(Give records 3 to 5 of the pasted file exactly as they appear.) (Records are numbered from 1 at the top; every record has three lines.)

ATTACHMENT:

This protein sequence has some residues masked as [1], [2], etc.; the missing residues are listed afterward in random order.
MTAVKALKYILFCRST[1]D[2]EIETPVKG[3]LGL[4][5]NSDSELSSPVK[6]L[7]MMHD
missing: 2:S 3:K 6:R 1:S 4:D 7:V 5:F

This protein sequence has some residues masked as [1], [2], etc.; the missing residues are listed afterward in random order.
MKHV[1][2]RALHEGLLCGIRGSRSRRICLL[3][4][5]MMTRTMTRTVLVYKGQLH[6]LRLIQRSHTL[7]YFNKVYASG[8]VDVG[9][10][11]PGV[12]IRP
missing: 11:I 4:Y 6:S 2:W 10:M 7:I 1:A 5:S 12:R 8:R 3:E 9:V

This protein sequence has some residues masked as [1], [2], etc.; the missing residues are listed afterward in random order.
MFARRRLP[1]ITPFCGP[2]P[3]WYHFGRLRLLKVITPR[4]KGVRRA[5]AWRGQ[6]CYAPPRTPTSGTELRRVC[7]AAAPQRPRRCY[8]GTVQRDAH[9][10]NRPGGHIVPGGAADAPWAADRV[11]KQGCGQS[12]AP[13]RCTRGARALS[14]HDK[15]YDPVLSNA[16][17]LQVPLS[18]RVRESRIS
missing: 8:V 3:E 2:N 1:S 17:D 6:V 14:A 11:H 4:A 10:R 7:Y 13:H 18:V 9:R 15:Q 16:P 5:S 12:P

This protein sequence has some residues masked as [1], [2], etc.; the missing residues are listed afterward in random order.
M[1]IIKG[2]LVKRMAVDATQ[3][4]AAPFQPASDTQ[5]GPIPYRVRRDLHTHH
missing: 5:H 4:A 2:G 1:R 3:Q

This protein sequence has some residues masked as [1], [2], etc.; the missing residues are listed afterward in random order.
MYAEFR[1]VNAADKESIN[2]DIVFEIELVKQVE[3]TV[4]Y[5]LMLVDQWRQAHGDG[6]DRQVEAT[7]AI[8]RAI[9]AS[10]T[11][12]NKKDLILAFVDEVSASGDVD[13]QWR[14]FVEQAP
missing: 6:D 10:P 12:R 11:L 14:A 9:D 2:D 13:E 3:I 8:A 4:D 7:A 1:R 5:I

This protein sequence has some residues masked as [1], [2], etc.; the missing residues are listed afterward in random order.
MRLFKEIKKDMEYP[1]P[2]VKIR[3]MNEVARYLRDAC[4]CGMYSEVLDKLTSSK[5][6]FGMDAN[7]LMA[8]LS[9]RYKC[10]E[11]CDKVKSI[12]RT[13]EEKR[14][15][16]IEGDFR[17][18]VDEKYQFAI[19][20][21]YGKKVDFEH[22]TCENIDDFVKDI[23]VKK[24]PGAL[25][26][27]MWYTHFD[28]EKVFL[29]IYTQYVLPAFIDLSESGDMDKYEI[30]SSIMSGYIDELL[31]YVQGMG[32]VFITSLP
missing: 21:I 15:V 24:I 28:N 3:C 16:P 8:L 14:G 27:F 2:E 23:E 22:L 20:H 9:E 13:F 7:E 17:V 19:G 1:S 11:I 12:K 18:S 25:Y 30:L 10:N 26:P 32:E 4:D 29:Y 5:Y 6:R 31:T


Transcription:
This protein sequence has some residues masked as [1], [2], etc.; the missing residues are listed afterward in random order.
MFARRRLP[1]ITPFCGP[2]P[3]WYHFGRLRLLKVITPR[4]KGVRRA[5]AWRGQ[6]CYAPPRTPTSGTELRRVC[7]AAAPQRPRRCY[8]GTVQRDAH[9][10]NRPGGHIVPGGAADAPWAADRV[11]KQGCGQS[12]AP[13]RCTRGARALS[14]HDK[15]YDPVLSNA[16][17]LQVPLS[18]RVRESRIS
missing: 8:V 3:E 2:N 1:S 17:D 6:V 14:A 11:H 4:A 10:R 7:Y 13:H 18:V 9:R 15:Q 16:P 5:S 12:P

This protein sequence has some residues masked as [1], [2], etc.; the missing residues are listed afterward in random order.
M[1]IIKG[2]LVKRMAVDATQ[3][4]AAPFQPASDTQ[5]GPIPYRVRRDLHTHH
missing: 5:H 4:A 2:G 1:R 3:Q

This protein sequence has some residues masked as [1], [2], etc.; the missing residues are listed afterward in random order.
MYAEFR[1]VNAADKESIN[2]DIVFEIELVKQVE[3]TV[4]Y[5]LMLVDQWRQAHGDG[6]DRQVEAT[7]AI[8]RAI[9]AS[10]T[11][12]NKKDLILAFVDEVSASGDVD[13]QWR[14]FVEQAP
missing: 6:D 10:P 12:R 11:L 14:A 9:D 2:D 13:E 3:I 8:A 4:D 7:A 1:R 5:I